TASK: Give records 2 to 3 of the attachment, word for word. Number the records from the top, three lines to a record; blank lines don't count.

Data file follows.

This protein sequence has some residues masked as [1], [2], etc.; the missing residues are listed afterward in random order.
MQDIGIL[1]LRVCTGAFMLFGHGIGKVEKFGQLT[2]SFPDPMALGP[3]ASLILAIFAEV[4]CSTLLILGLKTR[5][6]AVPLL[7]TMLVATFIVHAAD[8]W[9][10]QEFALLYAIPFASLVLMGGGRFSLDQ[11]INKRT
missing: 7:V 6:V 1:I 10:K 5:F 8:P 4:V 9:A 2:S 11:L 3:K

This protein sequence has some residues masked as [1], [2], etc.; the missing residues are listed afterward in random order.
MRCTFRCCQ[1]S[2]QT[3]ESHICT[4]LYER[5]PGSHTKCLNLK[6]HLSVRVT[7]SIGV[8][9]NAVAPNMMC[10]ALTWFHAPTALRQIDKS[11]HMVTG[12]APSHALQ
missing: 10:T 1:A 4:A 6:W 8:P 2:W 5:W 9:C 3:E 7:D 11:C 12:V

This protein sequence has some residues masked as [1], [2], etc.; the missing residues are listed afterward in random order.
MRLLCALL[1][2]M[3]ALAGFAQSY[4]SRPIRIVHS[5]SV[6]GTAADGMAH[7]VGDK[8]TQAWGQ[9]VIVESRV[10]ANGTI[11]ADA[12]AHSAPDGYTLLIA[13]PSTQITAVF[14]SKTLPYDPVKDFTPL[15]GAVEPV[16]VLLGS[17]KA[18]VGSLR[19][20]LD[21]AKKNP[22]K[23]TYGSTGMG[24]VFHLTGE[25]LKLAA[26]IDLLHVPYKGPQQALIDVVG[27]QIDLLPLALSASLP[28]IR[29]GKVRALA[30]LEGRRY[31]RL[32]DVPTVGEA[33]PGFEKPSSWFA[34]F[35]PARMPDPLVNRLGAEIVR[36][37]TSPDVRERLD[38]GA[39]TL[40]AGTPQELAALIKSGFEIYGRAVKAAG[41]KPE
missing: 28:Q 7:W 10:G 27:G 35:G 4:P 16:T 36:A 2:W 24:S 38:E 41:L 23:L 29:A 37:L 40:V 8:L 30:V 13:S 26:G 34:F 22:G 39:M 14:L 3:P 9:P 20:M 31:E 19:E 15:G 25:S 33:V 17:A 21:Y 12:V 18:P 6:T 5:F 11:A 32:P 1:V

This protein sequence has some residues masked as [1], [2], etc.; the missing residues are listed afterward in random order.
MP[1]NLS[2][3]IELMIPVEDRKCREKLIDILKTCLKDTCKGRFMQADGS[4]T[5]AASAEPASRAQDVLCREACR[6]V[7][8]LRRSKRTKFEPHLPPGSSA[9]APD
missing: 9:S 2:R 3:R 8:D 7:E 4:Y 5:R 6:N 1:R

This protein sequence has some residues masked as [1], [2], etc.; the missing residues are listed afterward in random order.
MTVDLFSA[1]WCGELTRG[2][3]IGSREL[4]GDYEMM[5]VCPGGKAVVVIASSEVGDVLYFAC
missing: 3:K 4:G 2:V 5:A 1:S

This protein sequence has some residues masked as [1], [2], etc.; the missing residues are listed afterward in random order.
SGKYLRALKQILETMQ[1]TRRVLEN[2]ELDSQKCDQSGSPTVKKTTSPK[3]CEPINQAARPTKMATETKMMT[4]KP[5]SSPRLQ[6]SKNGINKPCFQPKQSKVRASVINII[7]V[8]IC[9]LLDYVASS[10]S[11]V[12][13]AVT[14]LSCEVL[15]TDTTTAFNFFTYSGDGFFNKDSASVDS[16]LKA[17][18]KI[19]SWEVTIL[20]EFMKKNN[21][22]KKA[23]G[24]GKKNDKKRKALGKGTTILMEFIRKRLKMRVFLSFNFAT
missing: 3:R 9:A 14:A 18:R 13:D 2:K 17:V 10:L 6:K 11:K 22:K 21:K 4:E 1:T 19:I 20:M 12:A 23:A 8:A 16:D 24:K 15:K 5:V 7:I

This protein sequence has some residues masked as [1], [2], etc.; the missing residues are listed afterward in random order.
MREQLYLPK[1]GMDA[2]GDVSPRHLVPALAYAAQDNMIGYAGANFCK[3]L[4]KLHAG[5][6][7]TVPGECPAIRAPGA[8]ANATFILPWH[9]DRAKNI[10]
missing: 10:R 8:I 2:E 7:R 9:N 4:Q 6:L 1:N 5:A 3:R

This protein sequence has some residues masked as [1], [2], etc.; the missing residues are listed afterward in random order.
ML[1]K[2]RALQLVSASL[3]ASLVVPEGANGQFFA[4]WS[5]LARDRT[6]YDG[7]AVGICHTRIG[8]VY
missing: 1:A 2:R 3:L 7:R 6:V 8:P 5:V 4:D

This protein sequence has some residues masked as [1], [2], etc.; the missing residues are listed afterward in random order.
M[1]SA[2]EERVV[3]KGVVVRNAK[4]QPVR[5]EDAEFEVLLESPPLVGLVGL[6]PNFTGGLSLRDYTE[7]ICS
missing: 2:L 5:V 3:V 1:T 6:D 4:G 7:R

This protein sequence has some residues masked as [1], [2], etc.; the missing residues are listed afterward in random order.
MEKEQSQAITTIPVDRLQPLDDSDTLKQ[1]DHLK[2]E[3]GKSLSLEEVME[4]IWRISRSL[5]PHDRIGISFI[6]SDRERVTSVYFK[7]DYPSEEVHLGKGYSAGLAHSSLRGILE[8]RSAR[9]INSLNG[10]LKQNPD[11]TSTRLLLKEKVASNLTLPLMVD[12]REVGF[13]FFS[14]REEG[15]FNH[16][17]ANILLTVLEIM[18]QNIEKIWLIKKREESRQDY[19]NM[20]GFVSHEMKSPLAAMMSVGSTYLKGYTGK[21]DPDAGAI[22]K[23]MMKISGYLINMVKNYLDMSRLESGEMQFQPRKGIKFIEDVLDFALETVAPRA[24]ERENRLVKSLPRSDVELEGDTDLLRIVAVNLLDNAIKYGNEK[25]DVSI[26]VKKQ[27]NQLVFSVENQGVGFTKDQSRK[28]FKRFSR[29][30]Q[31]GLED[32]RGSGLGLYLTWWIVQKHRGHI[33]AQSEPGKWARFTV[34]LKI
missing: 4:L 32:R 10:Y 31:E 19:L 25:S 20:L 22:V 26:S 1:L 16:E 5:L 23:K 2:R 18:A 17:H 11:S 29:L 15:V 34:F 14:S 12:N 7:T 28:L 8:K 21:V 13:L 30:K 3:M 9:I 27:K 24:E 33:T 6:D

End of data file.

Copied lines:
This protein sequence has some residues masked as [1], [2], etc.; the missing residues are listed afterward in random order.
MRCTFRCCQ[1]S[2]QT[3]ESHICT[4]LYER[5]PGSHTKCLNLK[6]HLSVRVT[7]SIGV[8][9]NAVAPNMMC[10]ALTWFHAPTALRQIDKS[11]HMVTG[12]APSHALQ
missing: 10:T 1:A 4:A 6:W 8:P 2:W 5:W 9:C 3:E 7:D 11:C 12:V

This protein sequence has some residues masked as [1], [2], etc.; the missing residues are listed afterward in random order.
MRLLCALL[1][2]M[3]ALAGFAQSY[4]SRPIRIVHS[5]SV[6]GTAADGMAH[7]VGDK[8]TQAWGQ[9]VIVESRV[10]ANGTI[11]ADA[12]AHSAPDGYTLLIA[13]PSTQITAVF[14]SKTLPYDPVKDFTPL[15]GAVEPV[16]VLLGS[17]KA[18]VGSLR[19][20]LD[21]AKKNP[22]K[23]TYGSTGMG[24]VFHLTGE[25]LKLAA[26]IDLLHVPYKGPQQALIDVVG[27]QIDLLPLALSASLP[28]IR[29]GKVRALA[30]LEGRRY[31]RL[32]DVPTVGEA[33]PGFEKPSSWFA[34]F[35]PARMPDPLVNRLGAEIVR[36][37]TSPDVRERLD[38]GA[39]TL[40]AGTPQELAALIKSGFEIYGRAVKAAG[41]KPE
missing: 28:Q 7:W 10:G 27:G 35:G 4:P 16:T 36:A 2:W 24:S 38:E 41:L 23:L 29:A 37:L 40:V 8:L 30:V 13:S 26:G 34:F 22:G 39:M 14:L 3:P 9:P 20:M 31:E 19:E 15:G 25:S 33:V 17:A 21:Y 12:V 18:P 6:T 5:F 11:A 32:P 1:V